Department of Architecture (DoArch)
South Dakota State University
Texts and Buildings as Silent Witnesses
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Reading Architecture is the second course in a new, 4-course humanities-based theory sequence at DoArch. The first goal of the seminar is learning how to *read* architecture. Two technical forms of practice are required to read architecture: reading texts and reading buildings. Both forms require a set of practical operations that enable students to understand and describe the visible and invisible language of buildings, and parse out the nuances of architectural texts.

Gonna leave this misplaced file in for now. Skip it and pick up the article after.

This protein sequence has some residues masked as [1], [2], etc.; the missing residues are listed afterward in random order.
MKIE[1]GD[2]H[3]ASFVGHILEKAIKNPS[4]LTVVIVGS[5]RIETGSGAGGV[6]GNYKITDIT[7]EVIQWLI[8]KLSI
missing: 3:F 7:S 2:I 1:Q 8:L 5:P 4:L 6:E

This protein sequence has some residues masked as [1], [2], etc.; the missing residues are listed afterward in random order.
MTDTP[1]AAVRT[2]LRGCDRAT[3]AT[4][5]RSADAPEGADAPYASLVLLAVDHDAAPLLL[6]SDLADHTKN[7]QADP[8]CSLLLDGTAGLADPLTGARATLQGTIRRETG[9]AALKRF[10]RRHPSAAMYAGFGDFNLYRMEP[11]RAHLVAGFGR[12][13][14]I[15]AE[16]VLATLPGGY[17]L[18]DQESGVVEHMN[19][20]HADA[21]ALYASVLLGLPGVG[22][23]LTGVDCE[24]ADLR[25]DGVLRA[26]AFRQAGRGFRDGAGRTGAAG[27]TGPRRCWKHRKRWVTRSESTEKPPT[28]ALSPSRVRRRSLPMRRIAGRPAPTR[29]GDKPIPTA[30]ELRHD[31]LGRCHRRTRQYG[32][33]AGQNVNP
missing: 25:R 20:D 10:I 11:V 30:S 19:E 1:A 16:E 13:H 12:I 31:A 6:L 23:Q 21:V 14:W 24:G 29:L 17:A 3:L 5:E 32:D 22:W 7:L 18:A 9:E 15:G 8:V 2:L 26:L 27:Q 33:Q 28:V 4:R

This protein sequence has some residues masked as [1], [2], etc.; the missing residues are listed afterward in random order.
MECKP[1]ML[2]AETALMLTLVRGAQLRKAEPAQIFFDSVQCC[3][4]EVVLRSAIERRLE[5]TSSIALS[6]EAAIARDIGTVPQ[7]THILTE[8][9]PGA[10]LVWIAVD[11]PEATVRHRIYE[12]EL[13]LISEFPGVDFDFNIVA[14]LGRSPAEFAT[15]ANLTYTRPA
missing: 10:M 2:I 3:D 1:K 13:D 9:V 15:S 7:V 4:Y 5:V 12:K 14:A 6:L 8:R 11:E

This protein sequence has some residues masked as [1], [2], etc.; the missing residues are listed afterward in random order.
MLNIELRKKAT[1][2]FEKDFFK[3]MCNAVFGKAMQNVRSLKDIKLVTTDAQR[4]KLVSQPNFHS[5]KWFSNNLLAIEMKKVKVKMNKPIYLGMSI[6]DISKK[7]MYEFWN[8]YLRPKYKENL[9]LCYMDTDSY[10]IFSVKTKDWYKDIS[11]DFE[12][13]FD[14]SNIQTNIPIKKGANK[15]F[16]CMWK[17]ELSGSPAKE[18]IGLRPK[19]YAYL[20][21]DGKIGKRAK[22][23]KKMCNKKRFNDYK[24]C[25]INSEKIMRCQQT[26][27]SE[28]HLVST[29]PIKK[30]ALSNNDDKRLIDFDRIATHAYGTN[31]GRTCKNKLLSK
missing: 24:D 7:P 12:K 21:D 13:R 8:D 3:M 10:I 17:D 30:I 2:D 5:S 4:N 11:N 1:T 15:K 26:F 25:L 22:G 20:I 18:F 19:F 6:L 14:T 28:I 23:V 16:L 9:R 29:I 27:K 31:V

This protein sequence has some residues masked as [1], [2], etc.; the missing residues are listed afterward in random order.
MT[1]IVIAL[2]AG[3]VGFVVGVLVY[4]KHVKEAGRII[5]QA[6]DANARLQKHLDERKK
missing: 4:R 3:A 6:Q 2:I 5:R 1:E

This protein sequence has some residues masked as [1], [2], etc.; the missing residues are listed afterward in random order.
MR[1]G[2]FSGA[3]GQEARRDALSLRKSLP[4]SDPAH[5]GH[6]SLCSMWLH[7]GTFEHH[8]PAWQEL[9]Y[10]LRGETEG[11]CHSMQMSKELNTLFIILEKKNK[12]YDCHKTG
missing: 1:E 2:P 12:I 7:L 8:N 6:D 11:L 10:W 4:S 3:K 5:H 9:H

The second goal of the class is to help students build rhetorical confidence by connecting texts and buildings to overlooked histories. It takes confidence to listen, speak, and think about what we know, and more importantly, acknowledge what we don't know. Many of the overlapping contexts in which texts and buildings exist, highlight their role as *silent witnesses*. Being present during extraordinary, mundane, and critical societal moments alike – some texts fill the gaps left by buildings, while some buildings fill the gaps left by texts. Some stuff we know, some stuff we think we know, some stuff we don't know. In Reading Architecture, "the gaps" or silent witnessing by buildings and texts is filled with the role of prosopopoeia – a rhetorical device used to give voice to objects and absent or forgotten people. The class is designed to help students find their voice.